Focus on Navy's structural reforms
There is some strange logic doing the rounds these days. It is that Vice Admiral Shekhar Sinha, being the Flag officer Commanding-in-Chief of the Western Naval Command, is somehow “responsible” for the alleged spate of accidents that have afflicted the western naval fleet
There is some strange logic doing the rounds these days. It is that Vice Admiral Shekhar Sinha, being the Flag officer Commanding-in-Chief of the Western Naval Command, is somehow “responsible” for the alleged spate of accidents that have afflicted the western naval fleet. By this reasoning, accepting the resignation of Navy chief Admiral D K Joshi was the right step, even though Defence Minister A K Antony has been roundly criticised for accepting his resignation with the alacrity that he did, without waiting for any inquiry, or a formal consultation with the Cabinet Committee on Security. A news report has suggested that a cable that caught fire may have caused the INS Sindhuratna accident that killed two officers. The responsibility for this does not rest with either Admiral Joshi or Sinha.
Subtle campaign? Neither former Navy chief Admiral D K Joshi nor Vice Admiral Shekhar Sinha, or for that matter the PM and the President are culpable for the recent accident, whose causes are yet to be determined
Because, if the former Navy chief D K Joshi and Shekhar Sinha are somehow culpable, so is the entire chain of command downward and upward — the Flag Officer who actually commands the western fleet, the Flag Officer Maharashtra Gujarat area, Commodore commanding submarines (west) and the Sindhuratna’s captain. Upwards, it leads to the now departed Chief of Naval Staff, and in parallel to the the Joint Secretary (Navy), the Additional Secretary, Defence Secretary, and then, to the Defence Minister, Prime Minister and, of course, the Supreme Commander of the armed force, the President of India.
Clearly, this would be an absurd construction. The reason why it is being played out is because people fail to differentiate between assuming “moral responsibility” for an accident, and “culpability” or even “constructive responsibility” for it. Neither Admiral Joshi nor Sinha, or for that matter the PM, RM and the President are culpable for the accident, whose causes are yet to be determined. They may share constructive responsibility, though, whether it requires their resignation is another matter. In the past ten years, some 110 Indian Air Force aircrafts have crashed, some due to human error, others due to manufacturing or maintenance defects. During Operation Parakram, hundreds of soldiers died, even though we didn’t have a war. Many were killed by defective mines and fuses. But no one took responsibility, either constructive or moral.
Admiral Joshi has insisted on taking moral responsibility and that is to his credit, but it is a deeply personal decision.
He was the one who insisted on the removal of the captain of the INS Talwar after it hit an unlit fishing boat off Mumbai a month or so ago. He has always set high standards, and he probably feels that he needs to live up to it.
There was probably another reason. There has been a subtle campaign of trying to show some recent naval incidents as institutional failures, rather than the accidents that they mostly were. Take just one example: earlier in February, a news agency report noted that the defence minister had hauled up the Navy chief over the malfunctioning of a boiler on the INS Vikramaditya that had joined the fleet in January after being refurbished in Russia. First, this ship has a history of boiler problems — the Ministry of Defence’s poor handling of the deal is the subject of a CAG report no 18, of 2008-09. Second, it had come after an arduous journey of nearly a month, covering 18,000 km. The malfunctioning of one of its eight boilers was hardly unusual, that is why it had a crew of 187 Russians to fix such problems. It could certainly not have been attributed to some fault of the Navy. Yet, read the tone of the report and you will see that it was.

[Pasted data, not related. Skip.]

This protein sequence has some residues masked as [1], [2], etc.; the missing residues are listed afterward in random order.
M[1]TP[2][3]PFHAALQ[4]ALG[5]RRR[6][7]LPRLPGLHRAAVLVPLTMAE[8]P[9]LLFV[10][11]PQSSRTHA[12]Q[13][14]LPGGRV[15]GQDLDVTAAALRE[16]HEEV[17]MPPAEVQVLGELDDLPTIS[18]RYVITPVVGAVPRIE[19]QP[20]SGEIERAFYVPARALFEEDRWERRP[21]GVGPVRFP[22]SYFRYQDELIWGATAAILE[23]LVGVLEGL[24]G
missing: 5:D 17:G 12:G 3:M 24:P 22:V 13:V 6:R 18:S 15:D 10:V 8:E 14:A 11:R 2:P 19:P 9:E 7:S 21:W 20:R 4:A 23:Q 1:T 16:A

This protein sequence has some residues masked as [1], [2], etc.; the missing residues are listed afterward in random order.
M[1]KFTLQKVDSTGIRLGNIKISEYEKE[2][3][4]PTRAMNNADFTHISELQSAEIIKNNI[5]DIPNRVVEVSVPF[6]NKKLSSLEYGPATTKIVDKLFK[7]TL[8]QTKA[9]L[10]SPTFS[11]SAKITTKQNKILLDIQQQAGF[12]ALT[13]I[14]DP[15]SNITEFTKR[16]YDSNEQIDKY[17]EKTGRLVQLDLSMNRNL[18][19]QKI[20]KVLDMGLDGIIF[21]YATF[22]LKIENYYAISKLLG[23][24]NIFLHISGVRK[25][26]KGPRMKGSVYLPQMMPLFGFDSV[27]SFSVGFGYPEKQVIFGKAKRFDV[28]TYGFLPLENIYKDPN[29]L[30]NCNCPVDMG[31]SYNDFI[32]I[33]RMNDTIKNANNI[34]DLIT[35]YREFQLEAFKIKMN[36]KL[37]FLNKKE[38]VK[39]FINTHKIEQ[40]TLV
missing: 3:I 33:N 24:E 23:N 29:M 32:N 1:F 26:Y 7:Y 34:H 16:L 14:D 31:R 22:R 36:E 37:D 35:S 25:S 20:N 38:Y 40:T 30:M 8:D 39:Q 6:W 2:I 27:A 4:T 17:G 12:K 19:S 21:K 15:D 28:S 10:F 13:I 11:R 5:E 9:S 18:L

What gave the game away was an associated complaint — that the ship’s crew were celebrating its journey through social media. This sounds very much like the ignorant babus of the MoD, because it betrayed the lack of understanding of what navies do and how they do it. While operations of war are at the heart of maritime strategy, one of its key aspects is to show the flag — awe and impress friends and adversaries through presence. It is for this reason that flotillas visit foreign ports, invite citizens of these countries on board for social functions and participate in activities on-shore.
In the last couple of years, the tasks of the Navy have been expanded without a corresponding expansion of personnel or equipment. First came the anti-piracy duties, which India was committed to along with other navies.
Recall that some pirates were even found close to Indian waters during the height of the piracy crisis. Second, after the Mumbai terrorist attack of 2008, in a knee-jerk reaction the government ordered the Navy to take charge of coastal security.
There is little doubt that the developments are yet another manifestation of the poor state of the relationship between the civil and military sides of the Ministry of Defence. This is something only the political leadership can resolve through structural reform, as well as knocking a few heads.
Unfortunately, the perception is that the only heads being knocked are the uniformed ones.
The writer is a Distinguished Fellow, Observer Research Foundation, New Delhi